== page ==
Alot of people are worried about the fast fashion of the clothing industry and the waste and harm to the planet. Frugality is of benefit to the future of everyone. This is where quality clothing wins, and thrift stores often have better old quality than available/affordable if new. Consider that the more stuff you collect, the more storage you need. George Carlin was pretty funny on that. The more stuff, the more time on upkeep, putting away, organizing. (I know about this!) well, I hope something was helpful.
    My personal attitude is that I can do anything I want, just not everything. How do I want to use my time?

  38. Petra says:

    Tara and Rob, I feel like you’ve already created a fantastic position for yourselves.

    If you two would only earn enough to cover your current expenses, so that you could leave your savings and investments to grow over time, a rough estimate is that in 15 years or so you would have enough money to be FI. (By that time you’d have roughly $1 million from your current $380k in investments).

    So to me that means (indeed) that Rob should start looking for a new job right now. Maybe he can go parttime in his teaching career as a first step. Maybe he should just move on and find a different job that brings him more joy. Rob should create an income of at least $1k posttax per month. That’s an incredibly low amount and very easy to get to for someone with his talents, diplomas and experiences; so he has a lot of freedom to find any type of job that brings in at least that much and that brings him joy or at least much less stress/anxiety.

    It is very likely that Rob will bring in more than $1k/month over the next couple of years. That means that you two will probably reach FI status even sooner than 15 years from now. (And it can also mean that you two can start spending a bit more on fun/sastisfying/interesting stuff and activities).

    So there is an abundance of options in your life. Please make new decisions from the comfortable position that you’ve reached by working hard so far.

  39. Michele says:

    I had to noodle on this great case study – and the adorable cats – for quite some time! Tara and Rob are obviously doing great, but there is a big exception… taxes. Getting the tax situation right is so critical to personal finance. I admire Tara for saying she doesn’t understand them and coming here for some feedback!

    Work on educating yourself about how the taxes for each type of account work. It’s super boring (pre-bedtime reading?) but super important. You’re doing such a great job saving that I hate to see your hard-earned money eaten away by taxes. For example, you actually pay taxes twice on money that’s in a taxable brokerage account: first when you earn the money, and second when you take it out (although those are at lower capital gains rates, but that 15% could change over time). Even though you’re thinking of the brokerage account as being flexible and accessible, it’s not, really – imagine that the market is down 40%. Do you really want to withdraw from that account at that time? You could, sure, but it wouldn’t be a strategic move.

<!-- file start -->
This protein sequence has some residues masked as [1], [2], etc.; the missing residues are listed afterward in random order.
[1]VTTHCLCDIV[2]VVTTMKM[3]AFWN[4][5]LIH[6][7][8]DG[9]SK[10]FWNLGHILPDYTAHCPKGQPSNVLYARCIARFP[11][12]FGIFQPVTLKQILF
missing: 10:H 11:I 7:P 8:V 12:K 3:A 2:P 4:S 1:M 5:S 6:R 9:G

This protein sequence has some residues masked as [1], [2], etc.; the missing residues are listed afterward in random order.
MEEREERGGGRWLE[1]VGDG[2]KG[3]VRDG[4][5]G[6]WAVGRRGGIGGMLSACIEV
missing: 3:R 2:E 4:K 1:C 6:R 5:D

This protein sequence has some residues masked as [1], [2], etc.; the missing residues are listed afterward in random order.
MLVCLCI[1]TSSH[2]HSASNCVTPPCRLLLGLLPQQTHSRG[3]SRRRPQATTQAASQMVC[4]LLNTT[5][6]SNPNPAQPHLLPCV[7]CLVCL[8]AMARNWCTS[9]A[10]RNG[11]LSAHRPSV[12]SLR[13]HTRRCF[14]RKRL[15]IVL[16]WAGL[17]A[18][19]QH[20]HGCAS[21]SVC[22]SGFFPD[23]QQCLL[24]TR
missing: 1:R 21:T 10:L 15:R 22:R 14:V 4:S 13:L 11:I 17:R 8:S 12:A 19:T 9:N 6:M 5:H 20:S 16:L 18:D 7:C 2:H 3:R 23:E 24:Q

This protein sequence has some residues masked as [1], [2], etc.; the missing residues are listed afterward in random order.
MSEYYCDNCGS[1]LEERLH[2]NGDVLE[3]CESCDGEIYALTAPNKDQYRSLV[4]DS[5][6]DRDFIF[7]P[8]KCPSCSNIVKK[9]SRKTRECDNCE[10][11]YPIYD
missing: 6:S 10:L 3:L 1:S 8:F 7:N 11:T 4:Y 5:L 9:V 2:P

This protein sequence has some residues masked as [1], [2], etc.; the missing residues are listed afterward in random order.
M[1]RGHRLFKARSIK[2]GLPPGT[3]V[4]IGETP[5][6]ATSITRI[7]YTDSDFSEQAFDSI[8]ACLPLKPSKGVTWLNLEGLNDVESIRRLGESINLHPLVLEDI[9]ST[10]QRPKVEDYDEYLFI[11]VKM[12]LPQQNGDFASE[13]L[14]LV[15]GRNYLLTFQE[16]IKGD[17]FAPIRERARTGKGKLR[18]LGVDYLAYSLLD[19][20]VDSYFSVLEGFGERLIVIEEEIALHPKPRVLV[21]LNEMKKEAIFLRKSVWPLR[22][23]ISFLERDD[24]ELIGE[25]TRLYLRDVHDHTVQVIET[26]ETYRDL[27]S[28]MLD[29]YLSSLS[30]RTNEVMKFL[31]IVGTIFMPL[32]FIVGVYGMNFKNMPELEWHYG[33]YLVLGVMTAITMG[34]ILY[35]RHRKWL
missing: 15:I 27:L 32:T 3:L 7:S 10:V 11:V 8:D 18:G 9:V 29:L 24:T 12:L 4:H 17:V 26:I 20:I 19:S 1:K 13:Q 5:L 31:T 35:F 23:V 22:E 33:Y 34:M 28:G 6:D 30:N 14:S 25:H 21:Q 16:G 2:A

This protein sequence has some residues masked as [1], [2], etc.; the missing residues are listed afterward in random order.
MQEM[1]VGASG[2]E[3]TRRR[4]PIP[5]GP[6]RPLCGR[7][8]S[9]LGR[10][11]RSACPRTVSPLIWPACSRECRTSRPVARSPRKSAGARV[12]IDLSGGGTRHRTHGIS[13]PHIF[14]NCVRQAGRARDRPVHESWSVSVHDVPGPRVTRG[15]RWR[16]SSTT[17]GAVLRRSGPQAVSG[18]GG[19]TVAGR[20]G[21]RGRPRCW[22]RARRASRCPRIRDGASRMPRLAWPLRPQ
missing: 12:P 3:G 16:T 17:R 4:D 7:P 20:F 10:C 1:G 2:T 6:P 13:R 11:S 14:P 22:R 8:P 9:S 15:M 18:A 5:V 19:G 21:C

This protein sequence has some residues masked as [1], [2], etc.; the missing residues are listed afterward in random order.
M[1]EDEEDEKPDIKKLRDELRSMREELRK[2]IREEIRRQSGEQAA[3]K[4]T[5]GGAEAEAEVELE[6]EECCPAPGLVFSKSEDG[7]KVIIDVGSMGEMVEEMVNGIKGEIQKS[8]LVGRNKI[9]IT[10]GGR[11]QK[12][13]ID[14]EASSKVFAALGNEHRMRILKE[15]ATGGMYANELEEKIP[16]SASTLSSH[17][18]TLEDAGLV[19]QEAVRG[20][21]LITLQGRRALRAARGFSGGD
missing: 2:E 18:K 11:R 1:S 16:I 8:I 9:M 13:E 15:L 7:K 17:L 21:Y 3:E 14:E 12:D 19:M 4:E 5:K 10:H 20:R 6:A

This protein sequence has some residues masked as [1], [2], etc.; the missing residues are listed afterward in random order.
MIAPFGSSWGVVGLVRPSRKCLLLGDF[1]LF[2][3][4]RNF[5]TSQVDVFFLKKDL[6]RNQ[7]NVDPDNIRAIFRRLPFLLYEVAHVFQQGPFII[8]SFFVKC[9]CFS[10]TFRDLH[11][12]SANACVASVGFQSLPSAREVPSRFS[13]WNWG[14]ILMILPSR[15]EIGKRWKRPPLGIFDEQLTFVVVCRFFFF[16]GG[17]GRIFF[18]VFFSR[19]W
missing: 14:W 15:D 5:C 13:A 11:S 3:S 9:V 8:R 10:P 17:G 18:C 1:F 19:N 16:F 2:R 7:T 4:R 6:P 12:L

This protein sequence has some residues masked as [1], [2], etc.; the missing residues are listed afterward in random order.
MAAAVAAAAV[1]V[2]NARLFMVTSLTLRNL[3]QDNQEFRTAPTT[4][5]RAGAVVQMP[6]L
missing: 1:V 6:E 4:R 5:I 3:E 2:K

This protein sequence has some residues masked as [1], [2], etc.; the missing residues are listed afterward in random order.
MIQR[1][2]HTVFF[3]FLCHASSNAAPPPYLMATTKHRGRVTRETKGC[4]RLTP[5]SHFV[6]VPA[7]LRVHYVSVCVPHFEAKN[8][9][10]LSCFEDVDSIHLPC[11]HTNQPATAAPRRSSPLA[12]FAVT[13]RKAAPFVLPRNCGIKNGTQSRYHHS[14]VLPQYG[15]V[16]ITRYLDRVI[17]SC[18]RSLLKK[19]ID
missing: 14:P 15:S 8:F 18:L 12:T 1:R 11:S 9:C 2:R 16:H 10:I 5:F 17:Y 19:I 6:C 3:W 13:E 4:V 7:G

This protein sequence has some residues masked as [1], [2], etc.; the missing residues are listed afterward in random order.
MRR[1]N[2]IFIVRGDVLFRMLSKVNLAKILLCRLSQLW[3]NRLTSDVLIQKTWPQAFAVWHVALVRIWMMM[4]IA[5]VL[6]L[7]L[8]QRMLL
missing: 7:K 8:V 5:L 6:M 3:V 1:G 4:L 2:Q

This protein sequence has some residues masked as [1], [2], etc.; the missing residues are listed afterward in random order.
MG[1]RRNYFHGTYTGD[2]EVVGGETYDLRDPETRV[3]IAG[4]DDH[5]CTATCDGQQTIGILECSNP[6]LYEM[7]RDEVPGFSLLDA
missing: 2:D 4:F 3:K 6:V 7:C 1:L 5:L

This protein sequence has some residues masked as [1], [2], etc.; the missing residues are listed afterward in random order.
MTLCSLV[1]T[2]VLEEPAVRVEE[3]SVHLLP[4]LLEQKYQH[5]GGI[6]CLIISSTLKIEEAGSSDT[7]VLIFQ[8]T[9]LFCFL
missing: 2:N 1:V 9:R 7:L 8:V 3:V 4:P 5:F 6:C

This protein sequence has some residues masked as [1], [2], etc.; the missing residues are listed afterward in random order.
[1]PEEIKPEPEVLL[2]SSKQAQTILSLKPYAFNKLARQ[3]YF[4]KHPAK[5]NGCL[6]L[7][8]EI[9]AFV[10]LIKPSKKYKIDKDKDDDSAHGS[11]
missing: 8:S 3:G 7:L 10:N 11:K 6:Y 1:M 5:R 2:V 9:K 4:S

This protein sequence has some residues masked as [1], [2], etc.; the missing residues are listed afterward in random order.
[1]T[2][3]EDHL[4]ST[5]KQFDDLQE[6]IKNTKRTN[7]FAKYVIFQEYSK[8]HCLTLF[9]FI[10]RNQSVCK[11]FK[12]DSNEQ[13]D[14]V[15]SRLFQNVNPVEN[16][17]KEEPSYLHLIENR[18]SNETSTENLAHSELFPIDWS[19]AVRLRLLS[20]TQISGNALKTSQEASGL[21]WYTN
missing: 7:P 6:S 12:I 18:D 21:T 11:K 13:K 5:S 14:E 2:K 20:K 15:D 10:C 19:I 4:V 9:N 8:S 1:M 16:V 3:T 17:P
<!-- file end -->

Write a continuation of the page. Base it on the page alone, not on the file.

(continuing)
If the tax issue is just so boring you can’t stand it, another good way to think about which accounts to use and why comes down to two words: diversification and flexibility. By having money in diverse pots, all with different tax treatments, you give yourself flexibility to manage your cash flow and tax bill at various points in your life.

    I found a technical but very helpful document from T. Rowe Price called “How to Make Your Retirement Account Withdrawals Work Best for You” that helps visualize the above notion: https://www.troweprice.com/personal-investing/resources/insights/how-to-get-more-out-your-retirement-account-withdrawals.html. Scroll to pages 3 and 4 and read the “before and after” example of “Retirees with Relatively Modest Income.” That’s probably pretty close to your situation. It helps to visualize why it’ll be good to have a variety of differently-taxed accounts – so that you can draw on them at different times during retirement.

    Ultimately, I think you should redo which accounts you’re contributing to. It is likely that your best order of priority is the two Roth IRAs (open one for Tara), then your pre-tax 401k, and finally, the taxable brokerage account.

    (Note: Before redoing all your monthly contributions, I would get really clear on what Rob’s estimated pension is and what your estimates are for Social Security. Those are important to have so that you feel secure in your strategy!).

    I don’t have a taxable investment account so I have no experience with buying/selling funds within one, but the folks who have already commented with specific directions on how to better optimize that account seem spot-on. I don’t see why you’d keep funds with .33 expense ratios if you don’t have to.

    Tara mentions being nervous about cash flow a few times. I totally hear this, and the way I’ve dealt with it is to have 1-2 months of expenses sitting in my checking account. I hate budgeting/tracking every dollar (sorry, Mrs. FW!), so it helps me to be okay with having automatic withdrawals into my retirement accounts.

    Finally, does Tara really want to FIRE, or is it more about having flexibility to do something like freelancing? I ask because I work in communications, and there are several wonderful editors on my team. I love my field, and Tara said she does, too. So, why FIRE? Is it possible to shape your plans such that Tara still earns some income later on? I feel like having a job that you love is a gift and can help in so many ways.

    Best of luck to both of you!